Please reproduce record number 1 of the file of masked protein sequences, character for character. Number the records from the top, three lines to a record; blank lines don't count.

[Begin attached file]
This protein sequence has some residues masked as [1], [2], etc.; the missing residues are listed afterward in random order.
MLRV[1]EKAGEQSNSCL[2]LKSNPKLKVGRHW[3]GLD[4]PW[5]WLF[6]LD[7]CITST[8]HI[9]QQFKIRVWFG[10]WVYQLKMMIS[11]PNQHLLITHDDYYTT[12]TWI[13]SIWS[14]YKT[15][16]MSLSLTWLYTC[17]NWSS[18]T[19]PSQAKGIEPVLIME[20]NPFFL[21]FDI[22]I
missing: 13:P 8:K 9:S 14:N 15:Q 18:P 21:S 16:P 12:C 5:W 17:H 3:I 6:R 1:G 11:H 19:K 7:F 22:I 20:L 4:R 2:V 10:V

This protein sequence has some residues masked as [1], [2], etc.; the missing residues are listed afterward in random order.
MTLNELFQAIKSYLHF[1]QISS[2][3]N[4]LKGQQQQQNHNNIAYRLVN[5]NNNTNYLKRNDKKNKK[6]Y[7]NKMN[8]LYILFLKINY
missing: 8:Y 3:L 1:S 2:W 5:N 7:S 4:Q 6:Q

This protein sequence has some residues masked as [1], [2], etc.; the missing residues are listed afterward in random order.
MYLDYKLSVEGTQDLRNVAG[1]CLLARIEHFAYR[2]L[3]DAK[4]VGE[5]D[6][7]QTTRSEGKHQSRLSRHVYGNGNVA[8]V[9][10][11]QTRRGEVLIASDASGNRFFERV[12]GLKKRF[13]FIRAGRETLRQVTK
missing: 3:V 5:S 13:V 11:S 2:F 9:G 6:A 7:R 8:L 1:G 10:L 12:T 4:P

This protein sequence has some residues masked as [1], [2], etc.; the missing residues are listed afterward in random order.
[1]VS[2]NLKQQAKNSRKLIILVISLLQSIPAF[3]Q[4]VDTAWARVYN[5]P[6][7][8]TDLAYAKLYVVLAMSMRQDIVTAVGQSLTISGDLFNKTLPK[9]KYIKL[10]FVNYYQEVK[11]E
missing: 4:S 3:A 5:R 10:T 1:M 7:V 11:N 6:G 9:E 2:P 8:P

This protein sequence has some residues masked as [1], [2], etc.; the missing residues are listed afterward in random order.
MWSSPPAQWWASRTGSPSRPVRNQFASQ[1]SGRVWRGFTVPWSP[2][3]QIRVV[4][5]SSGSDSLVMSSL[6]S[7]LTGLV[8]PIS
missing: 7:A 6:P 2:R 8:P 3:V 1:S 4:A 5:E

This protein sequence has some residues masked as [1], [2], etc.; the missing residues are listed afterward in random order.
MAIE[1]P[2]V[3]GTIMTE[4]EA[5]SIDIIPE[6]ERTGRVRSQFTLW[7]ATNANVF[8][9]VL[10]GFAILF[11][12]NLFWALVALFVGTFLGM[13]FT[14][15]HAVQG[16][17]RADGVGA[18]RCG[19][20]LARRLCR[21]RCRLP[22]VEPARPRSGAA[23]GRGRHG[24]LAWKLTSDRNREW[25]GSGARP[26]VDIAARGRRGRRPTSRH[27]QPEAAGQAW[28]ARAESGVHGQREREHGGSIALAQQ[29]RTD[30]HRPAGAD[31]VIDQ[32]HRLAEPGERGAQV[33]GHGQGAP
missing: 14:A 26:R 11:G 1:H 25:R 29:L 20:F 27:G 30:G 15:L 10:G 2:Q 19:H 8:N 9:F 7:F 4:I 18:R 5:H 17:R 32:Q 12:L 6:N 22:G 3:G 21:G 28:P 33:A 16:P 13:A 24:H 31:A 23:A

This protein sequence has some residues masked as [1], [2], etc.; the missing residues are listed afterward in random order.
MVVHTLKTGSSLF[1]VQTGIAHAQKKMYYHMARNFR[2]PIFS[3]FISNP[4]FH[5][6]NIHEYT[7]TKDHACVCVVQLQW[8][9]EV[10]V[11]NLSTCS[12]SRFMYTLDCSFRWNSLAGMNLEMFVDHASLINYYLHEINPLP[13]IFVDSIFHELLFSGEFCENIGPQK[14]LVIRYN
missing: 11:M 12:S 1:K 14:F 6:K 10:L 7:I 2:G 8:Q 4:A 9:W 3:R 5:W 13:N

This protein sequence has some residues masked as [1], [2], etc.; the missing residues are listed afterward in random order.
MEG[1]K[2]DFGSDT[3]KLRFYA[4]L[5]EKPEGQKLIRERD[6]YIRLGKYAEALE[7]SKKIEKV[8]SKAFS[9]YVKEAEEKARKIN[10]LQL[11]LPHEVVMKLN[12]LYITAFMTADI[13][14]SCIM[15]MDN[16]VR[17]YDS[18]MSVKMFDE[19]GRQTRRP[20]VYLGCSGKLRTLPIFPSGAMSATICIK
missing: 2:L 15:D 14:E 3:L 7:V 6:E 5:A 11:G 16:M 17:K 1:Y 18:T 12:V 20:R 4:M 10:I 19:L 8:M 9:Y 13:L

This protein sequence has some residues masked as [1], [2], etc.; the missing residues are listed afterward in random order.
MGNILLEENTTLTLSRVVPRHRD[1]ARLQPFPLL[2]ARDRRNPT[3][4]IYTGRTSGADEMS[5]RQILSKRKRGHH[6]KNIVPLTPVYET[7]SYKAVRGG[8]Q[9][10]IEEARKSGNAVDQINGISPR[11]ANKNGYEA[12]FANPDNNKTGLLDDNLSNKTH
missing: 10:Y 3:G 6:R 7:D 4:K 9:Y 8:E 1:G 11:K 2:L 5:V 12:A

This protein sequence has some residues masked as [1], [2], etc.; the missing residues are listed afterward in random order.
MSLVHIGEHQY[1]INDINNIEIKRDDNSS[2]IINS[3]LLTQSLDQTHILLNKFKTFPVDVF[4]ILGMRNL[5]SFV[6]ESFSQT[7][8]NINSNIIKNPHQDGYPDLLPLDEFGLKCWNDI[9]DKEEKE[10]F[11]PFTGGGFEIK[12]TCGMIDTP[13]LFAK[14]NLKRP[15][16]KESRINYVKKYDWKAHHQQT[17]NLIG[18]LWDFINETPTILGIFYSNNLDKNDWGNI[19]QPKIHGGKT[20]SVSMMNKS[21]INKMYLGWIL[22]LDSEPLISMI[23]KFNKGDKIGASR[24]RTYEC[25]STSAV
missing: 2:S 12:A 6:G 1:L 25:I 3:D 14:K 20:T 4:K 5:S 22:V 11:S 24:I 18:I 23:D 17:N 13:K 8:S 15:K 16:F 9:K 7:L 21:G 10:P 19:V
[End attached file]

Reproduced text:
This protein sequence has some residues masked as [1], [2], etc.; the missing residues are listed afterward in random order.
MLRV[1]EKAGEQSNSCL[2]LKSNPKLKVGRHW[3]GLD[4]PW[5]WLF[6]LD[7]CITST[8]HI[9]QQFKIRVWFG[10]WVYQLKMMIS[11]PNQHLLITHDDYYTT[12]TWI[13]SIWS[14]YKT[15][16]MSLSLTWLYTC[17]NWSS[18]T[19]PSQAKGIEPVLIME[20]NPFFL[21]FDI[22]I
missing: 13:P 8:K 9:S 14:N 15:Q 18:P 21:S 16:P 12:C 5:W 17:H 3:I 6:R 1:G 11:H 19:K 7:F 22:I 20:L 4:R 2:V 10:V